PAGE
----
Running has become, pun unintended, a stop and start venture for me – a troublesome discovery.

I was a highly athletic youngster – soccer turned into basketball turned into softball turned into summer league softball, all the while peppered with pitching on fields during warm weather, in (I kid you not) school hallways during cold. The common denominator, regardless of the season? I ran.

My favorite memory from high school athletics wasn’t winning the state softball title, instead beating my soccer coach in a long distance race during my senior year.

Once a season, during some otherwise typical practice session, Barney would turn to us, grin wickedly and say, “Hey, let’s go for a jog.” By which he of course meant, “Let’s listen to you groan and beg me to let you stop running all over the neighborhood around the school – and ask me to forget the hill sprints I work into it.” When we did complain, his response was always the same, “I’m an old guy with a pot belly and I can outrun a team of in-shape high school girls? I should be the one whining, not you.”

So senior year rolls around and I’m one of the captains of our team. I’m in my fourth season and, at this point, I’ve never even been taken out of a game for a breather, so I’m used to running non-stop for a 80 minutes most days a week. When Barney sets of, I’m closely behind him, keeping a good pace and nipping at his heels.

We run. We hill sprint. We run more. And as we near the soccer field, where we know that we’re going to be expected to sprint the length before we can collapse, I move up next to him. He looks at me, cackles and sets off flying at the endline.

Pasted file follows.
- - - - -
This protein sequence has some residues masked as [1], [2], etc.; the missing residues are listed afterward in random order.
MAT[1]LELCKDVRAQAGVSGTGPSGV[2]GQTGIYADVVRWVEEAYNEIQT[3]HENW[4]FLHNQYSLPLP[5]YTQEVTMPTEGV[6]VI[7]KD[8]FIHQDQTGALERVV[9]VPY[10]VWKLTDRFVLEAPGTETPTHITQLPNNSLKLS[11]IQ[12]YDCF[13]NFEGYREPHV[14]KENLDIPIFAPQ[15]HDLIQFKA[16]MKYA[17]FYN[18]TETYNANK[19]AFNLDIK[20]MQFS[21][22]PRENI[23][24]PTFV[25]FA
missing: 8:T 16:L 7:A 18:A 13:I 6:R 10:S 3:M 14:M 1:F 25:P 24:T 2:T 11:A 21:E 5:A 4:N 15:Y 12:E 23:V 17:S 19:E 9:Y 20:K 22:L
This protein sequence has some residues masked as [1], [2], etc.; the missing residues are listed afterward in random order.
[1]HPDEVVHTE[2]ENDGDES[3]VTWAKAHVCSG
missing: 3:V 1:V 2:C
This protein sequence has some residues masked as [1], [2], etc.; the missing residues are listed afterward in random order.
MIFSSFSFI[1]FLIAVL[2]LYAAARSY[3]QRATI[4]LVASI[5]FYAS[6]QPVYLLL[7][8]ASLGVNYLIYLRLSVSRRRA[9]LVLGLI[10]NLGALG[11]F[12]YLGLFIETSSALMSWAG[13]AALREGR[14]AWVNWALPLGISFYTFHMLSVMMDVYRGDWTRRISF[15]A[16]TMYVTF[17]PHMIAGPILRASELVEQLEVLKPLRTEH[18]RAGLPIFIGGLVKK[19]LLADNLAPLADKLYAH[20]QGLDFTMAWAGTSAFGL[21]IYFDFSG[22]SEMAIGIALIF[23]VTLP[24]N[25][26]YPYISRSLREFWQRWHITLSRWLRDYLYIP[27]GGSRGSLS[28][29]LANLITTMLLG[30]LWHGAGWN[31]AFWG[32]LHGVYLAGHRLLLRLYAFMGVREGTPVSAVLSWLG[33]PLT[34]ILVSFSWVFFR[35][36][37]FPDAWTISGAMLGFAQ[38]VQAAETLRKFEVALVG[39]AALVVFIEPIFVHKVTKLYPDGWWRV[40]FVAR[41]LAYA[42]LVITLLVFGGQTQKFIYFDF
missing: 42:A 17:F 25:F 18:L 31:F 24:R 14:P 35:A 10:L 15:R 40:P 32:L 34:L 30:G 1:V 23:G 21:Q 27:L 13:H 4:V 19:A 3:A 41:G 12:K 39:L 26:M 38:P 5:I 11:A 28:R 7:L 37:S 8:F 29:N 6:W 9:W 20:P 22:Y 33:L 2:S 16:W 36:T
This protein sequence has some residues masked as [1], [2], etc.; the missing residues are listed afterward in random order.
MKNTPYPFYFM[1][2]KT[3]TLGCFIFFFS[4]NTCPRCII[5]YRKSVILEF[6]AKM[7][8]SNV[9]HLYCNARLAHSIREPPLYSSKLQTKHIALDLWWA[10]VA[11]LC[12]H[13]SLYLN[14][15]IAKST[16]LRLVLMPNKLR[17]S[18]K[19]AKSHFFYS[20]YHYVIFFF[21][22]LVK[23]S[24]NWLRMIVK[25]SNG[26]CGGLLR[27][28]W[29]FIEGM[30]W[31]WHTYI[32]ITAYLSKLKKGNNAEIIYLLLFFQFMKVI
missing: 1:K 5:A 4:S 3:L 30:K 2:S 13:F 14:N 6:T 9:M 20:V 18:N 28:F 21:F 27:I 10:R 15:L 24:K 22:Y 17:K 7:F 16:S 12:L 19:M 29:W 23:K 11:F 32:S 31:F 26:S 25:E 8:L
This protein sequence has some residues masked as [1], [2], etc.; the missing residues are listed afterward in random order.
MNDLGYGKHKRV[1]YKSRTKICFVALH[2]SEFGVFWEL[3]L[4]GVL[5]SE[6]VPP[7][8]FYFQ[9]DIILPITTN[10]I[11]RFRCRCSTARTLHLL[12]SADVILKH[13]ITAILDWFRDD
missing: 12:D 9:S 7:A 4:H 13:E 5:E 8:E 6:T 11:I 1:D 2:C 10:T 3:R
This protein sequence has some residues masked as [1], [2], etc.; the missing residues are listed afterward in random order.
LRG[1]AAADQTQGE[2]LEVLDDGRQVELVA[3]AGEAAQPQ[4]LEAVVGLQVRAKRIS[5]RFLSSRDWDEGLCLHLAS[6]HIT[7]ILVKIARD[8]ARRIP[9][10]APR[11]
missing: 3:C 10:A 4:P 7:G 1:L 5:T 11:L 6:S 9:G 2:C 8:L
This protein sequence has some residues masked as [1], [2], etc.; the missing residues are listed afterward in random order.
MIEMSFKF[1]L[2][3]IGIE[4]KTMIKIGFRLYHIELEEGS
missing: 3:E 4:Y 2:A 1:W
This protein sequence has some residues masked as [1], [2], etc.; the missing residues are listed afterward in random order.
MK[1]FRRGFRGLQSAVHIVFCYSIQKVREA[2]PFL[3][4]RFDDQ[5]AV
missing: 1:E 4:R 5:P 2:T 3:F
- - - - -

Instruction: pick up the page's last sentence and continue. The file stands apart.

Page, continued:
I edge out the win. He tips his hat and I, along with my teammates, pretty much keel over.

I didn’t run much in college and then went a bit overboard with it in the year following. Ever since, I’ll start running, then stop, then start again. I wind up frustrated, wondering how I did this every day for a good solid six years of my life and then let the muscles grow lax again before I resume.

The weather was perfect for a run yesterday, so I cued up the iPod, tightened the laces and set out. LCD Soundsystem moved me along the path to Shoe Pond, and I realized that I didn’t feel great during the run, but I hadn’t expected to feel even remotely this good.

Not a long run by any stretch, but a good walk around the pond and then a run/walk trip back home followed by some cardio courtesy of Comcast OnDemand. Felt great. Felt fit.

Woke up today with the aches and muscle tightness that takes me back to the two-a-days of August in small town Vermont. And as I stretched out my muscles and anticipated my run tomorrow, I realized that I was loving this pain.